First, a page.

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Top Ten Tuesday 24 July 2012

So, quick news before I get down to business…

Friday night was my friend’s first fight (we’ll call her Belle…she kind of looks like Belle from Beauty and the Beast…this is Turtle’s fiancée)…and she kicked butt. Literally. I drove an hour to watch a killer minute and a half round and I’m super proud of her! Yay!

Saturday was the Wine Walk on Delaware. While it didn’t to much for my current diet, I made some good connections and had as much fun as I do any time I get to talk about wine for several hours straight. I had to ice down my voicebox the next day because they had me attempting to talk over a guy playing music in a very echo-y space, so that was rough, but I still had a lot of fun. Next time I’m going to bug my contact to put the musician upstairs or something where I don’t have to strain my voice. (Of course, I’m going to kick my contact’s butt if he puts another scented candle in my tasting area….)

Sunday was the birthday of one of the boyfriend’s cousins and also her last game before State Championships in softball. They won the game the boyfriend and I made it down to, so yay! They ended up losing the championship, but it was to a team that plays competitively for the whole season (her team plays recreational, then “all-stars” are chosen to play in tournaments to get to go to the state level). And! They only lost 2-0 to these girls that looked about 5 years older than the league (seriously, I wonder what’s in the water in that town!).

So, enough rambling, time for the weekly bit of awesome sauce from the folks at The Broke and the Bookish

Top Ten Most Vivid Worlds/Settings in Book

10. Kibou-diani from Cryoburn by Lois McMaster Bujold: More specifically, I LOVE the catacombs beneath the world. The darkness and panic is just simply perfect for the opening of this wonderful book in the Vorkosigan Saga.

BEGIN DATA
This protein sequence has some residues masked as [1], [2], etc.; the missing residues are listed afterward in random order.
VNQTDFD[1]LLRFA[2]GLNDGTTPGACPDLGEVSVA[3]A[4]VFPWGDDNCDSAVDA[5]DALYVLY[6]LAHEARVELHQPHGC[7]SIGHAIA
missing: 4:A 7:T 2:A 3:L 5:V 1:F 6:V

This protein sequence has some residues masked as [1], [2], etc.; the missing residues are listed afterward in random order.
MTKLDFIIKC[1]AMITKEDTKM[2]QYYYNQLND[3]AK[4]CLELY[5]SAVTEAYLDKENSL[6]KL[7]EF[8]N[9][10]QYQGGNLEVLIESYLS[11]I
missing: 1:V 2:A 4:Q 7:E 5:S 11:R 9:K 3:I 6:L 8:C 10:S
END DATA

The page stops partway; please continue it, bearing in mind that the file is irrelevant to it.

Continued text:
9. Barsoom from A Princess of Mars by Edgar Rice Burroughs: I know it’s not scientifically correct, but I LOVE Barsoom (and I can’t wait to visit its real-world location for the John Carter film next month).

8. Goodsmanwood from The Darkest Part of the Woods by Ramsey Campbell: The woods are very dark and deep, so to say…and the book uses its setting to beautiful degree as its main character. [More on my review over at SciFi4Me.com]

7. Westeros from the A Song of Ice and Fire series by George R.R. Martin: Duh! Can’t you just fill the winter’s chill creeping up on you from the very beginning of A Game of Thrones? The wolves feel real, as does the snow, and the heights of the Eyrie dizzied me from the first passage.

6. Panem from The Hunger Games by Suzanne Collins: Taking a note from the wonderful Julia from The Broke and Bookish, I have to agree with her choice of Panem. It’s dreary and dreadful in District 12, but it feels so dreary it can’t help but be real. I almost feel like I’ve stepped back to the old coal mines of the 18th century in this wonderful bit of YA fiction.

5. Fortriu from The Dark Mirror by Juliet Marillier: While it is technically based off of a historical place, Juliet Marillier fills in the details of the 6th century Pictish homeland as if she had grown up there herself. Everything from the flora and fauna down to the reasons for various deity worship ring perfect in this first novel of a trilogy.